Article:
|Options:||Minor, Concentration, Major, Specialization|
|Delivery:||On campus full time or part time|
A degree will be awarded to students who demonstrate proficiency within three geographic paradigms (physical, human and technique courses), and the ability to carry out advanced geographic study at the third and, particularly, fourth year level. Examples on the physical side include courses in geomorphology, biogeography, hydrology and climatology; whereas human geographic courses include cultural/population, political, economic and urban geography.
Students will need to understand the theory inherent to these specialized areas of physical and human geographic study and will also be exposed to actual “real life” application. The techniques courses collectively represent the discipline-specific skill set that geographers need to possess. As such, students will gain expertise in statistics cartography, geographic information systems (GIS), air photo and remote sensing interpretation, and geographic research and methodology approaches. These are the tools that geographers use to analyze various geographic phenomena that are more theoretically developed in physical and human courses or more broadly assessed in regional geography classes. Every effort is made to keep the student current in terms of using modern approaches with leading technologies but “tried and true” methodologies are also demonstrated. So that students maintain a world view, regional courses are also offered for various locations including Canada the United States the European Union the Pacific Rim and Africa.
Studies of physical spatial processes (physical geography) or human distribution and interaction over space (human geography) are introduced in the first year with two introductory level systematic courses. A specific subset of physical human and techniques courses constitute core courses in the curriculum and provide the knowledge for subsequent more advanced courses. Students will normally finish their core courses throughout years two and three. With the knowledge attained via these core courses students are ready for more advanced classes. As such it is normal for a student to gravitate towards either a more human or physical geography emphasis and/or pursue more advanced theoretical or technique-oriented studies in their third and especially in their fourth year (which may also include a directed studies or thesis).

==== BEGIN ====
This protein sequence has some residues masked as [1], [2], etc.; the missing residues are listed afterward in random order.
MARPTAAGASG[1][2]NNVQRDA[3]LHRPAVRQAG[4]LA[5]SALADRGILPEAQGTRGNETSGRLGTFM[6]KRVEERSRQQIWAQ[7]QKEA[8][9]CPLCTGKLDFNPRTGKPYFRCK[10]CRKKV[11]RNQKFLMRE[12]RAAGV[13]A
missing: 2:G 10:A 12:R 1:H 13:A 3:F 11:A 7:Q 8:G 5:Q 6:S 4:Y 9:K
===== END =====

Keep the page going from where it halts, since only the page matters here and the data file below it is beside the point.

• Three and four-year (Honours) programs lead to a Bachelor of Arts
• Students have access to a computer lab with current spatial software packages and a map library
• Students will study not only the physical features of the land, but also the structure of cities, global economies and markets, as well as political climates and changes around the globe
• Students learn to understand the complexity and interrelationships between the human and natural environments
• Opportunity to travel around Canada and abroad – previous trips have been to Ottawa, Montreal, Quebec City, Pickering and Toronto, United States, Cuba, Mexico, Dakar (Africa), China
• Also available: Certificate in Geographic Techniques (in the Honours program)
Based on Grade 12 4U/M courses:
• 1 English or 1 Français (depending on language of study)
• 5 other courses
• Minimum average of 70%
Cartography, marketing, drafting, aquatic ecology, pharmaceutical industry, claims mapping, geology, civil service, economic development, environmental analysis, graduate studies, land-use planning, management, policy analysis and consulting in industry and government (municipal, provincial, federal and military), real estate, teaching...
Credit transfer opportunities are available from other recognized postsecondary institutions and are typically evaluated on an individual basis. Some fast-tracking opportunities also exist.